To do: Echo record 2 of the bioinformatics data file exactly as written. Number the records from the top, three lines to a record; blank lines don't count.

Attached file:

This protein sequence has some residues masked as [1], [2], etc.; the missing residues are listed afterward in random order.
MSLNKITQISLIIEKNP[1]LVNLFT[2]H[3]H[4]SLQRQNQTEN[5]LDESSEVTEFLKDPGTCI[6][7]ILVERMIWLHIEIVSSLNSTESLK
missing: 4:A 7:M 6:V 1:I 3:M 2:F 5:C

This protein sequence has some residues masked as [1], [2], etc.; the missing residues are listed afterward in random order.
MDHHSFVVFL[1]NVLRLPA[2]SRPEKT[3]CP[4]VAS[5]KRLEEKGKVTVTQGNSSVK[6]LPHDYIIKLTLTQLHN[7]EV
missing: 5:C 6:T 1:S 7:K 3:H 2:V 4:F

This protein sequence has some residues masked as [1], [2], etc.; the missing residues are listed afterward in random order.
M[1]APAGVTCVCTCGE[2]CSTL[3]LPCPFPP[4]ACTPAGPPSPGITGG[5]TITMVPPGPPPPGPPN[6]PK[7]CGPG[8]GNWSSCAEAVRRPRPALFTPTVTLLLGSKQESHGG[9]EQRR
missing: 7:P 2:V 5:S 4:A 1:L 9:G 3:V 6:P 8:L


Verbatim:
This protein sequence has some residues masked as [1], [2], etc.; the missing residues are listed afterward in random order.
MDHHSFVVFL[1]NVLRLPA[2]SRPEKT[3]CP[4]VAS[5]KRLEEKGKVTVTQGNSSVK[6]LPHDYIIKLTLTQLHN[7]EV
missing: 5:C 6:T 1:S 7:K 3:H 2:V 4:F